I just met a couple of young women who are making their first trip to New Zealand next week. Their enthusiasm is wonderful; I can almost guarantee that they will have a trip of a lifetime. When I tell some people that I just got back from New Zealand they get a wistful look and say, “Someday.” Or “It’s so far.” Then they tell you they have gone to Europe countless times. Obviously the American lack of geographic knowledge is getting in the way. So here is a quick primer.
New Zealand is two islands–North Island and South Island–in the Pacific Ocean with the Tasman Sea between it and Australia. The most common mistake is to think New Zealand is Tasmania–the smaller island on the southern Australian coast. Or to think that there is little distance between Australia and New Zealand when it is another 5 hours of flying to get to Sydney. (In spite of this, it is worth the extra effort to visit Australia). The British refer to Australia and New Zealand as the antipodes–meaning the far opposite end of the world. Technically the Iberian Peninsula is the antipode of New Zealand. People feel a little less like they are at the end of the world with modern communication technology, but there is still a sense of isolation.
If you live in California the good news is the time required to fly to New Zealand is about the same as to London. Last time we flew from San Francisco to Auckland it took just over 11 hours. Usually it takes about 12 to fly out, and a little over 11 hours to fly back. Okay, so it is not a quick trip, but it is a heck of lot less painful than flying to Cambodia or South Africa. Plus Air New Zealand schedules their flights so you board, mess around watching videos and eating dinner, then turn out the lights and (hopefully) sleep for 6-8 hours. Then they bring up the cabin lights and you hear coffee being made in the galley kitchen. Stretch, eat breakfast and voila! You are at your destination. Or alternatively, watch a marathon of movies.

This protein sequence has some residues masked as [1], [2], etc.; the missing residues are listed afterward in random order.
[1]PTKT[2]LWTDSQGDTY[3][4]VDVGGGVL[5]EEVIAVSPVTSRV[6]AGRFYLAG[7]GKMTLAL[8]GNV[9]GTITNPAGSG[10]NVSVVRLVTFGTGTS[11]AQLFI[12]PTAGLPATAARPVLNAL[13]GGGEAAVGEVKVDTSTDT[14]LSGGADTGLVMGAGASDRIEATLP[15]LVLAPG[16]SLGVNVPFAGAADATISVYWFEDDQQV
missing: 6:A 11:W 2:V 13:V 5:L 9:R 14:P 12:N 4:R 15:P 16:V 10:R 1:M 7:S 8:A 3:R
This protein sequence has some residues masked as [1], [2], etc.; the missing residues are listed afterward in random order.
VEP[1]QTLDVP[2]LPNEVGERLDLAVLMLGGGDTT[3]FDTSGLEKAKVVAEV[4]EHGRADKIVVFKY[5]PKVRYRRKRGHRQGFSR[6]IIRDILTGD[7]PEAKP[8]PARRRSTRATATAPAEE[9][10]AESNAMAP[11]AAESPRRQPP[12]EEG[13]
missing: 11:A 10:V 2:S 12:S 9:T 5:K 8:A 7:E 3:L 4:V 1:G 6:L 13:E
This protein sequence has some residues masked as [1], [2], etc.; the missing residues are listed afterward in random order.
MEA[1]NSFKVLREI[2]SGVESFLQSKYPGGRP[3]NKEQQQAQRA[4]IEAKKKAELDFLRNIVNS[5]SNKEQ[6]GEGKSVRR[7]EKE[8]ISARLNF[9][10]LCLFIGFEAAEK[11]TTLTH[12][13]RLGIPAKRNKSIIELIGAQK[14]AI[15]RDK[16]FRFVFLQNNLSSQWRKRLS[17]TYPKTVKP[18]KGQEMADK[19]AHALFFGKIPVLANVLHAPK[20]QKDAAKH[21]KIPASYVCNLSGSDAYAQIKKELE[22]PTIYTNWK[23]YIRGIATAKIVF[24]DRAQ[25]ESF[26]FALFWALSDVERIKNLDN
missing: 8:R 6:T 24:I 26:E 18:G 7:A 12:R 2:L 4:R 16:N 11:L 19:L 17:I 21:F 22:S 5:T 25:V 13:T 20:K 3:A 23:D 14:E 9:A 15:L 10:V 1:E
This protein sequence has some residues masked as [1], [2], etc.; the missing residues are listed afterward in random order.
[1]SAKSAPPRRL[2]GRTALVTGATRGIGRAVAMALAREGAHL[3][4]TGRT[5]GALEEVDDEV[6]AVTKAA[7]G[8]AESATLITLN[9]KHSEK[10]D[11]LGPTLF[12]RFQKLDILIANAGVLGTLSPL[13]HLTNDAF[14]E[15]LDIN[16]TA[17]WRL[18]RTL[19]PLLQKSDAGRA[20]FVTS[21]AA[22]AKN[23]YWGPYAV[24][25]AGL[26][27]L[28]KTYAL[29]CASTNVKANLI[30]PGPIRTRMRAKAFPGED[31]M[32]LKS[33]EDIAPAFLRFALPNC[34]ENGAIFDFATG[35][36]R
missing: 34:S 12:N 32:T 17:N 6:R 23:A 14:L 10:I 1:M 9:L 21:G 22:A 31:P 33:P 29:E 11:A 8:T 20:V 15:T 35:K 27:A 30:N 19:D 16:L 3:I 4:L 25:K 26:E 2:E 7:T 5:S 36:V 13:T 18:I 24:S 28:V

My friend UK Sarah has a much longer journey from England. She has to fly 24 hours either through Hong Kong or through California. We now have a tradition where she breaks her return journey to New Zealand in either San Francisco or Los Angeles and we play for 2-3 days in my home state before she finishes her flight home. I wish I could make that offer to all of you. Of course California welcomes all visitors even if my guest room is not available.
There is one go-to airline: Air New Zealand. It is not the only airline. Quantas also flies to New Zealand. Air New Zealand is a member of the Star Alliance for you point seeking travellers. Air NZ does not beat the Asian airlines for service to the individual flier; however, Air NZ comes out on top when you consider the terrific customer service on the website or on the phone, the humorous safety videos, the friendly staff at check in and on board the plane, the more than adequate in flight entertainment service, and free New Zealand wine.
The time difference also confuses people. I cannot claim to understand how the International Dateline works. Everytime I think I get it I look at the map with the crazy line and lose the thread again. I actually have two clocks in my house to keep track for Skype calls. If you are on Pacific Standard Time then today you are three hours ahead and a day behind. In other words, if it is 3:00 p.m. here on Monday, it is 12 noon on Tuesday in Auckland. It gets tricky because they are on opposite seasons and also practice Daylight Savings. New Zealand will “fall back” on April 6 and “spring forward” on September 28. While most parts of the US will spring forward on March 9 and fall back on November 2. If this is all too much math for your brain, there is always Google.
Once you get to New Zealand it is easy to fly from city to city via Air New Zealand or the Australian carrier Jet Star. Driving is an option; however the roads are not as fast as interstates in the USA and you have to weigh time and money. Also getting between North and South island is a challenge for people like me who get seasick in a bathtub. I have gone on road trips from Auckland, Christchurch and Dunedin and it is worth renting a car to see more of the countryside. They drive on the left (please do not say “the wrong side of the road”). I actually find it easier and inexplicably more intuitive to drive on the left. Automatic (non stick shift or manual) cars may be harder to come by in New Zealand.
If you take a deep breath when you arrive in Auckland, listen to the Maori greeting as you enter the terminal, and allow yourself to adjust to “middle earth” time, you will be richly rewarded.